Archive for the ‘Shakespeare Challenge’ Category

The Merry Wives of Windsor

June 8, 2012

The Merry Wives of Windsor

I am officially finished with 10% of the plays in the Dramagoon Shakespeare Challenge. On Monday, after nearly 3 weeks, I finally made it through The Merry Wives of Windsor. It was the fourth play in the “challenge” and the last of the initial set of plays that I purchased when starting out on this adventure. I had initially given myself three weeks per play to allow for when other things pop up. This was the only one so far where I needed all three weeks. In fact, I have been averaging close to two weeks per play. For some reason, I had quite a bit of difficulty making it through The Merry Wives of Windsor. If I tried reading it before bed or in a quiet room, I would soon nod off. And this is odd to me because I saw the play several years ago and really found the performance quite exciting.

It is possible that I was affected by the reviews of the play that I had previously seen. Most of them talked about how poorly written this play is. I have to say that I wasn’t wild about reading it. It is rumored that Queen Elizabeth liked Falstaff in Henry IV, Part I and Henry IV, Part II so much that she requested that Shakespeare write a play about Falstaff in love. For some reason, I found reading this one to be dull and boring.

The premise is that this buffoonish, fat knight, Falstaff, think so much of himself that he make romantic overtures by letter to two separate married women in Windsor (Mistresses Page and Ford) and assumes that they will cheat on their husbands to be with a man such as he. He doesn’t count on them confiding this fact to each other and comparing letters. The remainder of the play consists of the two wives finding ways to abuse Falstaff for being so self-important. Shakespeare also adds the “B” plot where Mistress Page’s daughter is courted by three separate men. I’m not actually sure why that is included in this play other than to fill time.

If the rumor about Queen Elizabeth requesting the play is true, I would assume that she might have been very upset. The only person that Falstaff is in love with in this story is himself.

Next up in the challenge is The Taming of the Shrew. I started reading it on Monday night and I like it much better. For those keeping track or wanting to join the challenge, the next one after that will be Troilus and Cressida. Wish me luck on that one. I don’t believe that I even know the premise of the story.

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A Midsummer Night’s Dream

May 16, 2012

A Midsummer Night's Dream

Last night, I finished reading the third play in the Dramagoon Shakespeare Challenge, A Midsummer Night’s Dream. This was the first of these plays where I had only limited knowledge of the play ahead of time. I was worried that without an awareness of the story-line, the language might be too difficult to follow. I was happy to find out that was not the case. In fact, A Midsummer Night’s Dream is probably one of the most complex plays ever written and I was able to keep it all straight. This gives me hope for the remainder of this challenge.

The Shakespeare scholars tell us that A Midsummer Night’s Dream is a play that confronts us with the mysteries of love and romantic desire. And the bard does this with no less than four or five overlapping story-lines. It is quite confusing to keep it all straight. It all works together in the end but as I was finishing reading the other night, I had another idea about how this convoluted play really came together.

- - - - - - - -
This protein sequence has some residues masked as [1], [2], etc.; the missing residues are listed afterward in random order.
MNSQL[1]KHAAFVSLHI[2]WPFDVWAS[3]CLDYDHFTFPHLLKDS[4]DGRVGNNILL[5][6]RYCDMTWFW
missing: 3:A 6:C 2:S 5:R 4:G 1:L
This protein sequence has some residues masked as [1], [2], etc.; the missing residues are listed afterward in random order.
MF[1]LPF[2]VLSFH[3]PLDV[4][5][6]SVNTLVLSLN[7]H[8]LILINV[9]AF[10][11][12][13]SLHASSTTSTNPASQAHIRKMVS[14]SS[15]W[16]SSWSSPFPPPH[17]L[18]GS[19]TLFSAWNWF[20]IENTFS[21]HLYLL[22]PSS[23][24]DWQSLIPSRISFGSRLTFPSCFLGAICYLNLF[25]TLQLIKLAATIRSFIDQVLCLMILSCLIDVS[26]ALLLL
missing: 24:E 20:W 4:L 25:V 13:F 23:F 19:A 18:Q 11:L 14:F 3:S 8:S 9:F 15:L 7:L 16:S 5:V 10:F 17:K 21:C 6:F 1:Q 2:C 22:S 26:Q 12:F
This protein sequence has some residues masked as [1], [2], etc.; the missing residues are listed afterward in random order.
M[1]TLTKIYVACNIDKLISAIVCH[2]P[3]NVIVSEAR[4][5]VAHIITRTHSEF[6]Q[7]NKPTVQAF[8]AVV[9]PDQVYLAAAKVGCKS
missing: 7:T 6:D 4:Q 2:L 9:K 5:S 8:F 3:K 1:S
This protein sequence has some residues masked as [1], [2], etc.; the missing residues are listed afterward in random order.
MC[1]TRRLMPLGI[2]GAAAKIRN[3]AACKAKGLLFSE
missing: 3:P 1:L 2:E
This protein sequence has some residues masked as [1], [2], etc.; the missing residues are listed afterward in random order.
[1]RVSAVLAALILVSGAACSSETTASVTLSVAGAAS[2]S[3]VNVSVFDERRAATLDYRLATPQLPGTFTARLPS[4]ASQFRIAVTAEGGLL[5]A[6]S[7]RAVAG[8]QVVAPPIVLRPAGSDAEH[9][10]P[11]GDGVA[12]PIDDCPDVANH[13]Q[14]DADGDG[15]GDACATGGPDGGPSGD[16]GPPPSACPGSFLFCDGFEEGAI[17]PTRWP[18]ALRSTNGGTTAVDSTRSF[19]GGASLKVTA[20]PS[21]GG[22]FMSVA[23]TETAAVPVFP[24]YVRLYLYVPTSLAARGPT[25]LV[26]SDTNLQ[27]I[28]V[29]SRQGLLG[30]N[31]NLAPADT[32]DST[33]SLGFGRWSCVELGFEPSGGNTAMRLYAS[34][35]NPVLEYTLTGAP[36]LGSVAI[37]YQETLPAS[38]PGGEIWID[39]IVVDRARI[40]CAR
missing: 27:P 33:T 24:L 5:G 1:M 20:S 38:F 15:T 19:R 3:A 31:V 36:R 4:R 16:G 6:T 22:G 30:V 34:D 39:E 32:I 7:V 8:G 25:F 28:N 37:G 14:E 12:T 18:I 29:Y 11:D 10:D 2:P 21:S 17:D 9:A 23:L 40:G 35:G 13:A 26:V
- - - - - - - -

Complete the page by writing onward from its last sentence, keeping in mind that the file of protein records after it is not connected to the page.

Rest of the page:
With all of the various plots and story-lines, I imagined that this play was written by a committee. In my imagination, I see Shakespeare and a bunch of the actors of The Lord Chamberlain’s Men sitting around at a pub one night and Shakespeare is telling them about his new play about the marriage of Theseus and Hippolyta. He explains that he is having writers block about how the story should play out. Can’t you just see the interaction at the table? One actor says “I know, add a love triangle for Theseus to officiate over… with an overbearing dad that wants his daughter to marry this guy but she wants to marry this other guy.” And then another actor chimes in with “Oh, and give the girl a friend that is madly in love with that first guy. And then later on… have both guys fall in love with her due to some weird magic gone wrong.” Then someone chimes in “Speaking of magic, you should have this epic battle between the King and Queen of the fairies where some innocent humans get caught in the crossfire, maybe even some of some those lovers.” Another actor speaks up with “You know what would be really funny? You should have a play within the play. A really bad, tragic play… with really bad actors… no, not actors… laborers pretending to be actors… oh and they don’t know anything about theatre so they keep stepping out of character to explain what they are doing to the audience. That would be hilarious.”

I could go on with this dialogue to explain the whole play but I think that you get my drift. What do you think? Is it a plausible explanation? I could totally see it happening that way. It probably didn’t but you never know.

For each one of Shakespeare’s plays that I have read so far, I have had the opportunity to view it in some other form either while reading or shortly thereafter. With Much Ado About Nothing, I saw the Kenneth Branagh version of the movie and with The Comedy of Errors, I saw it performed live at Marquette University. For this play, I have chosen to view it in graphic novel form. Brooke McEldowney, the creator of the Pibgorn and 9 Chickweed Lane comic strips, has developed a graphic novel of A Midsummer Night’s Dream set like a 1930s Busby Berkeley gangster movie. He has cast the characters from his comic strips as the characters in the play and made some slight adjustments accordingly. The mechanicals are changed into group of chorus girls and Robin Goodfellow is a young woman that enjoys a “special” relationship with Oberon. It is quite an interesting interpretation of the play.

The Comedy of Errors

The Comedy of Errors

May 4, 2012

The Comedy of Errors

On Tuesday night, I finished reading the second play in the Dramagoon Shakespeare Challenge, The Comedy of Errors. As you may recall, I am making an attempt at reading all thirty-eight of Shakespeare’s plays. I am giving myself three weeks per play but I have finished the first two in an average of twelve days. If I keep this up, I may actually finish sooner than my current goal of June, 2014.

Shakespeare’s plays were originally categorized as comedies, tragedies, or histories. And The Comedy of Errors was considered a comedy, of course. If I had to put a label on this play, I would call it a farce. In fact, many of the farcical situations remind me of slapstick nature of The Three Stooges or Marx Brothers movies.

If you are unfamiliar with the play, here is a synopsis. Long before the play starts, identical twin boys are born (in a foreign city) to a man and wife who also purchase identical twin boys born on the same day to act as each son’s slave as they grow up. While sailing home, a violent storm destroys their ship (typical Shakespeare), separating the family in half; each with one parent, one son, and one slave. When the play opens, many years have passed and one son and slave, while searching for their twins, has arrived in the town of their brothers. At which point, all sorts of hi-jinks occur related to the mistaken identities of both sets of twins.